if I’m at home, there’s always something to distract me,
but just me and the dog and the countryside, meeting fellow early morning dog
walkers along the way, is when I can empty my mind of everything else and
concentrate. I’m feeling incredibly lucky at the moment as, although I’m
missing the sea, I have many and varied walks from my cottage.
What do you think would make a good question for a book group where ‘The Ferryman’s Daughter’ was being discussed?
What do you think Hester learns from working for Miss Chesterfield, the middle-aged, self-made businesswoman who sets up a convalescent home for recovering soldiers?
What is the best piece of advice you’ve been given as a writer?
That it takes a long time! Because we can all tell a story and can write, and usually do some creative writing at school, it seems like a natural skill. But writing a novel is anything but. The best piece of advice I was ever given was to think of learning to play a musical instrument. You wouldn’t expect to pick up a cello one week and play at the Albert Hall the next. To reach the level of skill to perform to even the smallest audience (let alone a paying one!) requires hours of practice, day after day, week after week, year after year. It’s the same with writing. Most published writers have plenty of ‘bottom drawer’ manuscripts that will never see the light of day, because they are the hours of apparently thankless, unpaid and unseen exhaustive effort in which you learn your craft. And that’s before you start working with an editor and learn to hone a whole other level of skill, just as you thought you’d mastered the thing in the first place. And, as with a musical instrument, the learning never ends. On the other hand, that’s part of the thrill, of challenging and stretching yourself.
Nowadays, after fifteen or more years of serious bashing away, I know when I’ve finished a novel. It’s when I’ve written and rewritten it so many times, bearing in mind everything I’ve been taught and hunting down everything that doesn’t hang together and doesn’t work, that I loathe everything about it, and never want to see it again. Then I send it off to my agent and editor and a whole new round of work begins. But that’s also when I fall in love with it all over again, and the passion to get it right returns - and there’s no better feeling than when a book finally comes together!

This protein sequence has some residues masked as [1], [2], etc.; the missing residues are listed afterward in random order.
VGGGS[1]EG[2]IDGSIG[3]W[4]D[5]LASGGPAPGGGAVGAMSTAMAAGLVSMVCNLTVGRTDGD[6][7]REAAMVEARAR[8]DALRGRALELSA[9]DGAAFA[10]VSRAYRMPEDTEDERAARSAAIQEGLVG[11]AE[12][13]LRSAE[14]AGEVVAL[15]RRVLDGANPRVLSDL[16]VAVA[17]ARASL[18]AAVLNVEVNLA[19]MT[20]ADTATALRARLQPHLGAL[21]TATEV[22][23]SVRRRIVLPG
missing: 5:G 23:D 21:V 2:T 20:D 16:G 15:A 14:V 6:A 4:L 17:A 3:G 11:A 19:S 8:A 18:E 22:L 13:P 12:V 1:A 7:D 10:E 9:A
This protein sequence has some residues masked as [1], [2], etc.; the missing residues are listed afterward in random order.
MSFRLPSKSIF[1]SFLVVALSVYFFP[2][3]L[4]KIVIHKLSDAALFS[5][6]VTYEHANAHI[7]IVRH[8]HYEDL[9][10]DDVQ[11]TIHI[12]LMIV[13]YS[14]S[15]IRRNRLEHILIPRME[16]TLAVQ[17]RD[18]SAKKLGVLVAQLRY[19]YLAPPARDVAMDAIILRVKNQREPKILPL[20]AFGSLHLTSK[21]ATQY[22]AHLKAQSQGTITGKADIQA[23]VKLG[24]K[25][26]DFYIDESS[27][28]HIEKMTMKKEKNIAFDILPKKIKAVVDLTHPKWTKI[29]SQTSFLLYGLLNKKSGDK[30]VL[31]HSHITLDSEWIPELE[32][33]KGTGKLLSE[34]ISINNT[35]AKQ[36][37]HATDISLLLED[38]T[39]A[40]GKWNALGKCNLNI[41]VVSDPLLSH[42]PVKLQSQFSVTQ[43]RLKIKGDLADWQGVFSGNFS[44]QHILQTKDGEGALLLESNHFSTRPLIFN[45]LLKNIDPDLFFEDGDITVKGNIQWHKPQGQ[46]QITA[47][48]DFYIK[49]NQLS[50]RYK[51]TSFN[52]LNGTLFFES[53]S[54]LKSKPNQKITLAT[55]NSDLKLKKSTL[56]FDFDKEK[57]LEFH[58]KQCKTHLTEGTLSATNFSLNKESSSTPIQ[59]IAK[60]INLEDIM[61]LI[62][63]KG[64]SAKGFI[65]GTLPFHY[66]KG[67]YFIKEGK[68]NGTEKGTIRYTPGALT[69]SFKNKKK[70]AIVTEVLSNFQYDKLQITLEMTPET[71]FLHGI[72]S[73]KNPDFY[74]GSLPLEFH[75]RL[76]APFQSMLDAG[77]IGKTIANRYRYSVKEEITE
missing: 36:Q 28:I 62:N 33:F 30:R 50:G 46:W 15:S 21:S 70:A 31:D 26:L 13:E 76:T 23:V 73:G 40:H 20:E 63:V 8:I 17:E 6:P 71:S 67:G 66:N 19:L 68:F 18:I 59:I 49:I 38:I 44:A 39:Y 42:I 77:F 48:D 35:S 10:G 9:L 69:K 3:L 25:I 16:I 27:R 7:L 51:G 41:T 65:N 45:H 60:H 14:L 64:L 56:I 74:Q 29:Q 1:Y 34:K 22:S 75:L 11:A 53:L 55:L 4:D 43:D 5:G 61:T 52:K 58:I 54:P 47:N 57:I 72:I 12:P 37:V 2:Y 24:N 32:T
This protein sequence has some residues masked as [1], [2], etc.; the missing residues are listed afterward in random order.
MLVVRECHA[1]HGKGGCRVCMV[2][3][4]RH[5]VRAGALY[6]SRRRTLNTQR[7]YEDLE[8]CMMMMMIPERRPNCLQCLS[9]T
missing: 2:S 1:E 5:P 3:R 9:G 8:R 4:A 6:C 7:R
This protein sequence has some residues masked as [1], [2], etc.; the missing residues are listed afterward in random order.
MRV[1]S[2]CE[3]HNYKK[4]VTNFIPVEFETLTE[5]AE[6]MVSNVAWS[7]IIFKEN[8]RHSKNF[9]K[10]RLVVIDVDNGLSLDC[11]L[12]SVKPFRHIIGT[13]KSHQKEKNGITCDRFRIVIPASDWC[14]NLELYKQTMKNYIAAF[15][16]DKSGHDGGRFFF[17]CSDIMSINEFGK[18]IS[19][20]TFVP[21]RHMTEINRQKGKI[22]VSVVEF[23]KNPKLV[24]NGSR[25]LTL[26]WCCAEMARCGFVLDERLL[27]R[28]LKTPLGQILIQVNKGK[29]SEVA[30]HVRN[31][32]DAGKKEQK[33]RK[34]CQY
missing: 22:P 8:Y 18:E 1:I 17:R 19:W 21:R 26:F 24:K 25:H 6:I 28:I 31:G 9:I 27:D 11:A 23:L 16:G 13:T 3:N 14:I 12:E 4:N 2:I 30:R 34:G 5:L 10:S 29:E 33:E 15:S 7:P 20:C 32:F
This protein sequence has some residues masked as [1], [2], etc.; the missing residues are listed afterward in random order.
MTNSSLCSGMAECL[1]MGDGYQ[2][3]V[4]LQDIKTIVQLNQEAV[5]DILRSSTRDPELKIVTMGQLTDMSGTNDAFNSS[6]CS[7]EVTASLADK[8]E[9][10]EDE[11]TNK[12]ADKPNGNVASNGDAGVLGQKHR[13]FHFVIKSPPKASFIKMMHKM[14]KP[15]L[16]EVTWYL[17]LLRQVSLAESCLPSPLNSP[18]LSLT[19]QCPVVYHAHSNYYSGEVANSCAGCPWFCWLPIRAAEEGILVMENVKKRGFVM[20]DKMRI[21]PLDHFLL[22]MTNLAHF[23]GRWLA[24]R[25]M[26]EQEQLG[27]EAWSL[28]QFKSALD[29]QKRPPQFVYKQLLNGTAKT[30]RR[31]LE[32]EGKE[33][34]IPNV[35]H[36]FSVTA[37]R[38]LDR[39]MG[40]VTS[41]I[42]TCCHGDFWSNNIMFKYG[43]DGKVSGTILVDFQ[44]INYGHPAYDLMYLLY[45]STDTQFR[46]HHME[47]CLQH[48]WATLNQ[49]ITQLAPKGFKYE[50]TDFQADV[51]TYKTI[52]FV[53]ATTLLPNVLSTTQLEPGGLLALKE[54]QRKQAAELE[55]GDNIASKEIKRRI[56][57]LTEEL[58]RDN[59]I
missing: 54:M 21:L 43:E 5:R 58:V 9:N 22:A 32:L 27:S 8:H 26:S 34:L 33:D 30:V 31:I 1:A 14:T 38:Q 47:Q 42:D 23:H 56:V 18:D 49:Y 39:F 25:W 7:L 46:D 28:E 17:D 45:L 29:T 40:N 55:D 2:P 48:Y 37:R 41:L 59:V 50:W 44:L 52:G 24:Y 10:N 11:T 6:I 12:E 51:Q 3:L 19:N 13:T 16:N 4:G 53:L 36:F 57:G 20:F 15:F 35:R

I love your analogy comparing writing to learning a musical instrument and agree that learning never ends. Thank you, Juliet. It's been a pleasure to have you here and to learn more about you and your new novel.
The Ferryman’s Daughter
Published by Orion May 14th 2020
My first book for Orion is set on the Hayle Estuary, near St Ives in Cornwall, at the time of the Great War. It is the story of Hester, who is forced to take over the family business of rowing the ferry across the river to keep a roof over their heads. But Hester has a dream of one day becoming a professional cook and opening her own establishment in St Ives, so creating a better life for herself and her family. Even with everything against her, Hester remains determined to succeed …
Can Hester help her family escape desperate poverty and fulfil her dreams?
1908: Hester always loved her mother best, her father had always been a hard man to like, spending more time (and money) in the local than with his family. When her mother dies suddenly Hester is placed in the position of care-giver for her younger brother and sister, only for her father to get badly injured in an accident. As the years pass it is only Hester who can keep her family afloat, now rowing the ferry night and day to keep them all from starvation, she sees her dreams of working in a kitchen and one day becoming a cook, slipping further and further away.
But just how far is Hester willing to go to make her dream a reality? And as the threat of war comes ever closer to the Cornish coast, will it bring opportunities or despair for Hester and her family?
Juliet Greenwood has always been a bookworm and a storyteller, writing her first novel (a sweeping historical epic) at the age of ten. She is fascinated both by her Celtic heritage and the history of the women in her family, with her great-grandmother having supported her family by nail making in Lye, in the Black Country, near Birmingham in the UK, and her grandmother by working as a cook in a large country house.
Before being published by Orion, Juliet wrote three historical novels for Honno, the Welsh Women’s Press, reaching #4 and #5 in the UK kindle store.
Juliet lives in a traditional quarryman’s cottage between the mountains and the sea in beautiful Snowdonia, in Wales in the UK, and is to be found dog walking in all weathers, always with a camera to hand…
Social media links:
Juliet’s Blog: https://julietgreenwoodauthor.wordpress.com/
The Ferryman’s Daughter:
Thank you for reading. I hope you enjoyed reading about Juliet and her first novel for Orion. You may follow me on Twitter @JanBaynham and on my Jan Baynham Writer Facebook page.